We write songs, in essence, because we aspire to communicate something: emotions, stories, inspirations, ideas. There is no wrong way to write a song, but there are many right ways that we can study in order to hone our craft and discover our unique songwriting voice.
Georgia English, a Nashville-based songwriter and front woman of roots-soul group Georgia English and the Jukebox Kids, has dedicated a lot of time to crafting her sound, and the industry is noticing: she's won several songwriting competitions through Sonicbids, including Songwriter Universe's "Best Song of the Month" and In Search of a Song's "Indie Spotlight," and she was a finalist in the Americana category of the Great American Song Contest.
What really blows us away about Georgia is how authentic her voice is. She's not addressing the same love stories that we constantly hear on the radio – she's diving into deeper, more eccentric waters, with incredible results. We caught up with Georgia to learn about how she found her voice, and her advice for fellow songwriters who are looking to do the same.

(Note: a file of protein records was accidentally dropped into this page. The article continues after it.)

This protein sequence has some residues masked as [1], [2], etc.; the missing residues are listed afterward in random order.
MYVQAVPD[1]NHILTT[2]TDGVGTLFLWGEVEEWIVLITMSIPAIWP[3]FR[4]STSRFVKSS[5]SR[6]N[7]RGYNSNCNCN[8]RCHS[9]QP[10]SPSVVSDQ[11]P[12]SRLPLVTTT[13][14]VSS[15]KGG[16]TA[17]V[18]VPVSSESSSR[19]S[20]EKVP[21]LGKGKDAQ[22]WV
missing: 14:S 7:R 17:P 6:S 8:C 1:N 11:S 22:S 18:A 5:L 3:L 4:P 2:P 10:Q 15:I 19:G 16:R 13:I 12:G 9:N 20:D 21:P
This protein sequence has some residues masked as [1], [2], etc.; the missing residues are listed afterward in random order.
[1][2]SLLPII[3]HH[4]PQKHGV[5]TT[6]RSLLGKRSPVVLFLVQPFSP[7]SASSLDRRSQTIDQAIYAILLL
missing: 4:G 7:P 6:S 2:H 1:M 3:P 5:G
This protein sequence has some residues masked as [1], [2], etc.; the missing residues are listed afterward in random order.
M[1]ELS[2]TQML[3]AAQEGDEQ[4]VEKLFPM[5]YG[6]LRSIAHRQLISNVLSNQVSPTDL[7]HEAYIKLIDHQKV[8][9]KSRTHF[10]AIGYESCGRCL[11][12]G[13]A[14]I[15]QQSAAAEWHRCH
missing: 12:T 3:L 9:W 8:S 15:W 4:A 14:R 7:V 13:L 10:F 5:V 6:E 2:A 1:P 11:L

You have a unique edge to your music. How would you describe your sound? What steps did you take in order to find it?
I would describe my sound as Americana-soul. Americana has become kind of an ambiguous style, but what it means to me is that there is a musically historical element to it, a respect for tradition. My music nods to the sounds of Stax records, The Band, traditional jazz, early country, ragtime, the blues. As a kid from San Francisco, none of these are authentic to me, but they have always been what I am drawn to.
All of my musical mentors are dedicated to honoring the legacies of American roots music. Dave Ricketts, the bandleader of the amazing San Francisco swing band Gaucho, taught me how to play guitar when I was a kid, and has continued to inspire me. Later, I had the opportunity to learn from Paul Rishell and Annie Raines in Boston, who opened my heart and ears to country-blues and ragtime-style guitar playing. Mark Simos, the fantastic tunesmith and songwriter, helped me discover the power of tying in musical tradition with contemporary expression.
I think I stumbled into my sound when I began playing with the juxtaposition of old-school style songwriting and the forwardness of 21st century womanhood. One example is my song "Chasing After You," a ragtime song about a woman who is sexually underwhelmed by her guy. So I guess I found my musical sound by studying with my musician mentors, delving into my influences, touring with my awesome band, Georgia English and the Jukebox Kids, and writing hundreds of songs.
When you have a blank sheet of paper in front of you, what's your approach to writing a song?
I have been an avid notebook collector since I was 14 years old, so my notebooks serve as tiny idea ecosystems that songs travel through and develop over long periods of time.